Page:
Several Ebola scares in the UK has made people nervous. I have had several emails from concerned parents worrying about their children returning to school, especially with the ‘flu season’ approaching and the early symptoms of Ebola bearing such a striking resemblance to influenza.
With children there is little you can do when they are away from you. Continue to impress upon them the importance of hand washing, and stress how as there are a lot of ‘nasty bugs’ around that can make them feel very poorly, they should not share drinking bottles and straws etc.
It’s unlikely, unless a new child in school is a JOB (Just Off The Boat) that they would be the first case of uncontrolled Ebola seen in the UK or any other Western country.
- Get your kids into ‘bug destruction’ in a big way. Make sure they have alcohol hand wipes with them at school and they know how to use them properly. There’s a good choice of such wipes here.
- Talk to your children about germs in general and how touching your mouth and nose with unwashed hands can make them sick.
- Explain about bathroom hygiene, and explain that if a toilet is ‘dirty’ they should move to another stall and tell someone the bathroom needs cleaning.
- Speak to your childrens school to see what precautions are in place to highlight children who may be carrying infectious diseases. All establishments that have members of the public on-site have infection control policies.
Ebola has been a wake up call for many people. Their fear of the disease has alerted them to just how quickly infectious diseases can spread. It should be said however that this year, based on the Ebola figures we have right now, that flu will kill over 1000% more people around the globe than Ebola will.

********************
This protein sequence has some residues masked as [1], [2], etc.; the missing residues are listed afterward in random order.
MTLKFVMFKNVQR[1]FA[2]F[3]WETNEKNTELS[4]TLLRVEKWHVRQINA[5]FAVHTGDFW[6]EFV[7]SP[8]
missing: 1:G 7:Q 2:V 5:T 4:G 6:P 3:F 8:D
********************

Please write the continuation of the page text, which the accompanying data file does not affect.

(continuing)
Ebola is a horrible death, but death is death and by taking universal precautions to prevent all infectious diseases we minimise the chances of falling victim to any of them.
There will at some point, be another global pandemic, that’s something we can be certain of. What disease will be involved remains to be seen but building yourself a kit to deal with any disease outbreak is a wise thing to do. It doesn’t have to be fancy and expensive, just fit for purpose, and personally I prefer the very cheap disposable stuff over the more expensive re-usable items.
You should aim to have, at a minimum in my opinion:
- Disposable coveralls such as these.
- Facemasks. Surgical style at a minimum but preferably N95 type.
- Disposable gloves
- Disposable overshoes
- Alcohol wipes or gels
For those who want to set up a pandemic sick room you will need all of the above plus:
- Heavy duty clear plastic sheeting. This is often cheaper (in the UK) at DIY stores rather than online due to the postal charges, it’s heavy.
- Heavy duty rubbish bags (ditto above)
- Disposable cups, plates and cutlery
- Sundries such as tissues, bedpan and liners if en-suite facilities are unavailable, cat litter to dry out bodily waste, plastic bowls for personal hygiene etc
- Disposable sheets and/or under pads to prevent soiling of the bed. These are the cheapest I have found.
- Garden incinerator bin to dispose of infected waste
The list of what you could put in a sick room is a very long one, but much of the equipment, such as intravenous giving sets and fluids has been omitted because they rely heavily on having the medical knowledge to use the kit. Obviously if you or someone in your family/group is capable of using such equipment it’s advisable to have it.
Prepping for Ebola should be no different than prepping for any other infectious disease. Yes the mode of infection is different, but if you are not exposed to other peoples body fluids, including sweat, you are far more likely to succumb to a much less exotic infection than Ebola.
If however, Ebola goes, or has gone airborne, and then with a death rate of up to 90% we really are in trouble, as we will be if any other kind of airborne disease or condition hits us.
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Contributed by Lizzie Bennett of Underground Medic.
Lizzie Bennett retired from her job as a senior operating department practitioner in the UK earlier this year. Her field was trauma and accident and emergency and she has served on major catastrophe teams around the UK. Lizzie publishes Underground Medic on the topic of preparedness.